Mathilde Almekinders receives PALGA 2020 award for research on DCIS


Mathilde Almekinders, pathologist and PhD student in Jelle Wesseling’s group at the Netherlands Cancer Institute, has been awarded the PALGA 2020 award for her research based on pathological data.

PALGA is the national network and registry of pathology in the Netherlands: a registry containing reports from every pathology laboratory in the Netherlands since 1971. The PALGA award is awarded to the best abstract about research making use of data from this PALGA network.

Mathilde Almekinders’ research is part of the PRECISION (PREvent ductal Carcinoma In Situ Invasive Overtreatment Now) consortium led by Jelle Wesseling. Almekinders: “Overtreatment of ductal carcinoma in situ (DCIS) is a problem. Although DCIS is a potential cancer precursor, most women with DCIS will not develop breast cancer. Despite that, most women with DCIS will be treated with surgery, and often radiotherapy. We are looking for predictors that can distinguish between patients with a high risk of developing breast cancer, and women that have no elevated risk to help us prevent overtreatment.

Using data from the Netherlands Cancer Registry, the researchers working on this DCIS project have set up a cohort including all women diagnosed with DCIS from 1989 onwards, including treatment information. With the help of PALGA, they were able to subsequently request tissue samples from 60 pathology laboratories within the Netherlands.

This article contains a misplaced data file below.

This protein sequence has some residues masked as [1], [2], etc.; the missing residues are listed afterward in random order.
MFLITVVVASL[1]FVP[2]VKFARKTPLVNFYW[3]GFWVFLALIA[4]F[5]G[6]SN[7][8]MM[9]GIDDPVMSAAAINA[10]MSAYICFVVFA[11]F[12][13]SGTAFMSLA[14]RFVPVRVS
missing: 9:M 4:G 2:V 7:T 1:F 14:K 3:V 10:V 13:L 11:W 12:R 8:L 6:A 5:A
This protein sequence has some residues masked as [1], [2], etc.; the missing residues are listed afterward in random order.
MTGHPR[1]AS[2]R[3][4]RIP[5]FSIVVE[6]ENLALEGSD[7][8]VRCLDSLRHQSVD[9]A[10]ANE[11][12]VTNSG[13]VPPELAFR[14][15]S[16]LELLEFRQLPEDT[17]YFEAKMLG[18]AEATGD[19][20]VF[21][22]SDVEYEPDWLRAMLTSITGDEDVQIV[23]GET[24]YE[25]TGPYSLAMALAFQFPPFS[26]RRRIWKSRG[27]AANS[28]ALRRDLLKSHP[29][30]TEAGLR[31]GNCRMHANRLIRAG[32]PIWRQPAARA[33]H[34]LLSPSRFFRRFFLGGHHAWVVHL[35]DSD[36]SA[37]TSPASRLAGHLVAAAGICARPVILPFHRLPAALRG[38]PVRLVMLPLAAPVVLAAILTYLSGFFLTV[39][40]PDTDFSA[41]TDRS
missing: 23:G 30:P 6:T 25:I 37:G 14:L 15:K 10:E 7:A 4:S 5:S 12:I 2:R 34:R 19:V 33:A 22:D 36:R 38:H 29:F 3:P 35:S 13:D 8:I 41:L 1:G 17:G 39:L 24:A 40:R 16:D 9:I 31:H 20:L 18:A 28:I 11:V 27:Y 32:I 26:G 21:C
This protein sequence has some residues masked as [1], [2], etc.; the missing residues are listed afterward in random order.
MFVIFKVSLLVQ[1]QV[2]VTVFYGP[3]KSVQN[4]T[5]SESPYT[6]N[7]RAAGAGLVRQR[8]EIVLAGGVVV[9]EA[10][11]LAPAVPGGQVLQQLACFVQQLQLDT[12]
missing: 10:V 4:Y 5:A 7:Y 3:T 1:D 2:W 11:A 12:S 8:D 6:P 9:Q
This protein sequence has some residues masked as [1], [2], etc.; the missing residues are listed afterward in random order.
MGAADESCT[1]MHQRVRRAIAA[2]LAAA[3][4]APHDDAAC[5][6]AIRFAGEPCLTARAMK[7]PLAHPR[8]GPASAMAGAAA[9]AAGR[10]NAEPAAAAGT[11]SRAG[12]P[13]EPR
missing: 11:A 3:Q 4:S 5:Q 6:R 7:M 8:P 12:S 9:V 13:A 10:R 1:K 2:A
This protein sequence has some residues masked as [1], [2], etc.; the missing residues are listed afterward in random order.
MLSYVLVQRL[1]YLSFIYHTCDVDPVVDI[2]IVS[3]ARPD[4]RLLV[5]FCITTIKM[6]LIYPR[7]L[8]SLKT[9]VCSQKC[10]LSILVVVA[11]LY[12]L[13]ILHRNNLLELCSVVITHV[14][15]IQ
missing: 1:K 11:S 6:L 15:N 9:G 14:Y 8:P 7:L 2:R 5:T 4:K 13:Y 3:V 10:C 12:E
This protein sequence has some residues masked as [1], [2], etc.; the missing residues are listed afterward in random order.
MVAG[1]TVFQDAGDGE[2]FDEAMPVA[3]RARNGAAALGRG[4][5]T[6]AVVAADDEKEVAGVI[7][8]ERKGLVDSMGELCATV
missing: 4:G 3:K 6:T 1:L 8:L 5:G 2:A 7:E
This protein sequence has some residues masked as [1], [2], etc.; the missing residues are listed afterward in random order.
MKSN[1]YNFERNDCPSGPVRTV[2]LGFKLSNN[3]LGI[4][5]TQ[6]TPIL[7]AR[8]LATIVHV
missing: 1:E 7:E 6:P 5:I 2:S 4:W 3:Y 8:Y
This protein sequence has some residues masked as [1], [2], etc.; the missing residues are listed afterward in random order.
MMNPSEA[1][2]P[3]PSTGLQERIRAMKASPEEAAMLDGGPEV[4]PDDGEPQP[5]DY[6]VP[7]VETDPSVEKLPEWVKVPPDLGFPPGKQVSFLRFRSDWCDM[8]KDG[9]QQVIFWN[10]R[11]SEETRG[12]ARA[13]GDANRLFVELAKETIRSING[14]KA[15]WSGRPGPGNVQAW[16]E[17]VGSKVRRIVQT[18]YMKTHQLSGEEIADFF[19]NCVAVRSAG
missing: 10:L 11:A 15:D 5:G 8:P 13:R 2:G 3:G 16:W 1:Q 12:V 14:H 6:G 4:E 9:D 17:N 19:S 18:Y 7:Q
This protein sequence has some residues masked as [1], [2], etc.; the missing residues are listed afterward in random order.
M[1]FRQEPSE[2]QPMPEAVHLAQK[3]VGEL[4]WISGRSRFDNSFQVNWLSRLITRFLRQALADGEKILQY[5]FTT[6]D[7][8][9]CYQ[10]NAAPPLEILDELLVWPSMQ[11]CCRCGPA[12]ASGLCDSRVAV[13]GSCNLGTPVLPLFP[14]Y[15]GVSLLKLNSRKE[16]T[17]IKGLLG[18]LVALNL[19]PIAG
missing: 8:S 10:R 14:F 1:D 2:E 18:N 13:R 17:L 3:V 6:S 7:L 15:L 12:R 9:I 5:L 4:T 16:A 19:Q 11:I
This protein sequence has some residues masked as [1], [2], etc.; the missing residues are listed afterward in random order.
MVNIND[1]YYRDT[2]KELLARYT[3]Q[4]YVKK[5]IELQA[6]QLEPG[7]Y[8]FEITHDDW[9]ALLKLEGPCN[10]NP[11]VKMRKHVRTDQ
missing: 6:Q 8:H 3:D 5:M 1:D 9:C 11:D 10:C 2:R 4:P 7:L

Tumor microenvironment

Almekinders researches factors in the tumor microenvironment in DCIS patients who have received only breast-conserving surgery as a treatment between 1989 and 2005. She discovered that DCIS patients with large fat cells in the breast tissue have an increased risk of developing breast cancer in the same breast, compared to DCIS patients with smaller fat cells. Patients with large fat cells in combination with high expression levels of the protein COX-2 in the DCIS cells have a 28,2% risk of developing breast cancer within 15 years. DCIS patients with smaller fat cells and lower expression levels of COX-2 have a low risk of developing breast cancer – one comparable to the general population of women.

In her award winning abstract, Almekinders revealed new findings based on multiplexed-immunofluorescence of immune cells in DCIS. The amount and composition of the immune cells does not predict which DCIS patients are at an increased risk of developing breast cancer, but it does correlate to specific characteristics of DCIS such as estrogen receptor and HER2 status.

In 2017, Professor Wesseling was granted the Grand Challenge Award funded by Cancer Research UK and the Dutch Cancer Society for his research on DCIS. With this, a global initiative was set-up to learn how to distinguish harmless from potentially hazardous DCIS. This may ultimately save many women with harmless DCIS the burden of unnecessary treatment. In 2018, the PALGA Award was won by Lindy Visser, who was also working on DCIS as a PhD student in the Wesseling Group at the time.

The research project for which Almekinders received the PALGA award has been made possible through the financial support of Cancer Research UK, the Dutch Cancer Society, Pink Ribbon, and A Sisters Hope.


The PALGA-Award

The winning abstract

The Jelle Wesseling Group

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